Help with conceptual question on MPLS vs. ATM

Unanswered Question
May 15th, 2009

A network event speaker mentioned that she always saw MPLS as a "replacement to ATM" technology.

Does that make sense?

I know how MPLS can be used, but so far I haven't seen that related to replacement of ATM.

If the statement makes sense can elaborate? Thanks.

I have this problem too.
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cisco_lad2004 Sat, 05/16/2009 - 02:06

The only similarity that I can think of is that with ATM the IP packet is encapsulated and cells are switched from one ATM box to the other based on VPI/VCI parameters. and MPLS switches packets based on both do not look at the IP packet while its being switched (not including PHP).


Joseph W. Doherty Sat, 05/16/2009 - 04:43

It could be seen as a replacement in the sense that often WAN cloud providers, if they offer both, seem to push MPLS.

It could also be seen as a replacement for its differences when dealing especially with data. For example, multipoint vs. VCs, no "cell tax", QoS across a path, etc.

Having used both on a global scale, the only weakness I've seen with MPLS vs. ATM (or frame-relay) is often the inflexible QoS models provided by vendors for cloud egress (which isn't a technical limitation).

One advanage vendors seem to push is MPLS will cost less than ATM (similar to ATM will cost less than frame-relay). My experience has been, this might be true for "raw" bandwidth cost, but due to the common limitations of provider MPLS QoS, you'll need to buy more bandwidth if you have finely tuned QoS for ATM (or frame-relay).

marikakis Sat, 05/16/2009 - 05:39

We once had a methematician who told us "mathematics are all the same"! We had algebra, analysis, matrix theory, complex variables etc. What did he mean?

Knowledge goes from the specific to the abstract/general and vice versa. You study specifics and then sit back and think about what they all have in common. This is a mind procedure that classifies things in order to understand things better. For example, when you find a "new" specific, you sit back and think what it has in common with other "general" theories and be able to predict part of its behavior with less effort. Classification is a procedure that aids research, understanding and memory.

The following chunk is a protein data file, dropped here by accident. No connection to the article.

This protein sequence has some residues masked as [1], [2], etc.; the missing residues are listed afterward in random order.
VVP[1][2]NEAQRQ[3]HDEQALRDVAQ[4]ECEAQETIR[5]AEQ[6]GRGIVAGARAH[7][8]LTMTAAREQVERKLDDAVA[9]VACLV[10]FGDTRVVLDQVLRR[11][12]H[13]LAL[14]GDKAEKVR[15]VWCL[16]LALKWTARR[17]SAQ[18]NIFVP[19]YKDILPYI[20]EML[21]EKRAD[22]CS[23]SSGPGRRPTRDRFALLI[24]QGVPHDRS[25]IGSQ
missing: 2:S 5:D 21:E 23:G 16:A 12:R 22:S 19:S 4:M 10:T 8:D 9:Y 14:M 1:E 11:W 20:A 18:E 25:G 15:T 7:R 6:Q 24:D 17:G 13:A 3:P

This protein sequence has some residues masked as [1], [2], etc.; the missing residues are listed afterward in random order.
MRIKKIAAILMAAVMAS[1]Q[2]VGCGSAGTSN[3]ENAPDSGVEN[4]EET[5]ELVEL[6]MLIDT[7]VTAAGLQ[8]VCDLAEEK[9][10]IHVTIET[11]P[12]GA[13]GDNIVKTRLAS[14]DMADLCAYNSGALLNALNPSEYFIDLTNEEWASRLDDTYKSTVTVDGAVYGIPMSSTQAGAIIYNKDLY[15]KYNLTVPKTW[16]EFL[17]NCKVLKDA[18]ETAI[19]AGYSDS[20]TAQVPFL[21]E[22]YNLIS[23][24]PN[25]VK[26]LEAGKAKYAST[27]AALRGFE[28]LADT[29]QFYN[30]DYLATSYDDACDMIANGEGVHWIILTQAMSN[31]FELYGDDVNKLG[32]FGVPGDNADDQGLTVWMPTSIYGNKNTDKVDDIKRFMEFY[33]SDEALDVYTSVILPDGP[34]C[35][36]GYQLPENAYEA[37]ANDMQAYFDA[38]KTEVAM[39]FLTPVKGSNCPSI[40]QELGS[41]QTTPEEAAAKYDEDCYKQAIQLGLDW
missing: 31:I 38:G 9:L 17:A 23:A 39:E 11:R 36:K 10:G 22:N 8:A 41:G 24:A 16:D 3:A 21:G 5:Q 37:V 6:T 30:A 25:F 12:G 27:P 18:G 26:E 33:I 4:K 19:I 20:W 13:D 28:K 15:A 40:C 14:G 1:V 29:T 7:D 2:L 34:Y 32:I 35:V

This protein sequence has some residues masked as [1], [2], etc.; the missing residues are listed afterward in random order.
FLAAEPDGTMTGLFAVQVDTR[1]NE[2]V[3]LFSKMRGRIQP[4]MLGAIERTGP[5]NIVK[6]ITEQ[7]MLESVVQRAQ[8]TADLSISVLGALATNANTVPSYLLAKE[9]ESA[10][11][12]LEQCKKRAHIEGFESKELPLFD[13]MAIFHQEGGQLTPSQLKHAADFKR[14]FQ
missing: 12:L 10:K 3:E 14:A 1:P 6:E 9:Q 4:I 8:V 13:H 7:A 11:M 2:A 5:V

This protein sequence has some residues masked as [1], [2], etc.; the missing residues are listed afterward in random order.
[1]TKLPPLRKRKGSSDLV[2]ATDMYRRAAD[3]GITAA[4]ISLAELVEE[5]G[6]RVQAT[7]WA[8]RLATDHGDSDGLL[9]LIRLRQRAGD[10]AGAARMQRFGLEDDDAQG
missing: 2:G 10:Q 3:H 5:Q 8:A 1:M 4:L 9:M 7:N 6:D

In this case, MPLS is not exactly the same thing as ATM, but it has similarities. For those who knew ATM, it was easy to understand how MPLS lookup and forwarding works. I think this is the "biggest" similarity, i.e. exact lookups versus IP lookups, "labels" with local significance and a "label" mapping mechanism. In some sense you could say MPLS looks more like FR because of the lack of requirement for chopping packets into cells. The ATM segmentation of packets into small cells is a controversial issue. QoS can be better when possibility for interleaving exists, but poses challenges for packet reassembly and causes big issues with the bandwidth cost (header overheds and padding overheads especially for "small" packets) as it has already been mentioned.

Network device enginnering and design face trade-offs all the time. There exist techniques to optimally handle sub-cases in different manners, which makes hard to decide what to do and the more techiques incorporated, the more complicated the design becomes, which means error-prone or even suboptimal average performance. The story from FR to ATM to MPLS sometimes looks to me as if going back in circles. I guess one day the whole design might stabilize on commonly agreed design principles. But then again, as speeds grow and new challenges have to be faced, reconsiderations might take place to find the optimal under the new circumstances. Everything changes and in some ways stays the same in the sense that revolutionary techniques are rare and the optimal combination of known techniques at each point in time is usually the question to be answered by manufacturers.

Giuseppe Larosa Sat, 05/16/2009 - 11:32

Hello Marlon,

from an historical point of view MPLS has been introduced first in ATM networks, (using cell mode) and at the beginning was an attempt to have a better use of ATM networks to carry IP services.

Other vendors had proposed alternate frameworks like newbridge MPOA.

Then MPLS has become a sort of "logical ATM" that can run on different technologies.

And the economic aspect is also important:

a 2,5 Gbps POS interface used for MPLS and IP is far less expensive then a 2,5 Gbps ATM interface.

From a technical point of view ATM can support more features: if you compare Call admission control on ATM PVCs with CAC on MPLS TE tunnels you will see that ATM PVCs cannot send traffic much more than contracted SCR, and instead MPLS TE CAC works only as an administrative parameter used during setup but then if you put 40 Mbps of traffic over a tunnel with 2 Mbps of declared BW none stops this!

So yes MPLS can be seen as a replacement for ATM inside WAN providers and ISPs.

Hope to help



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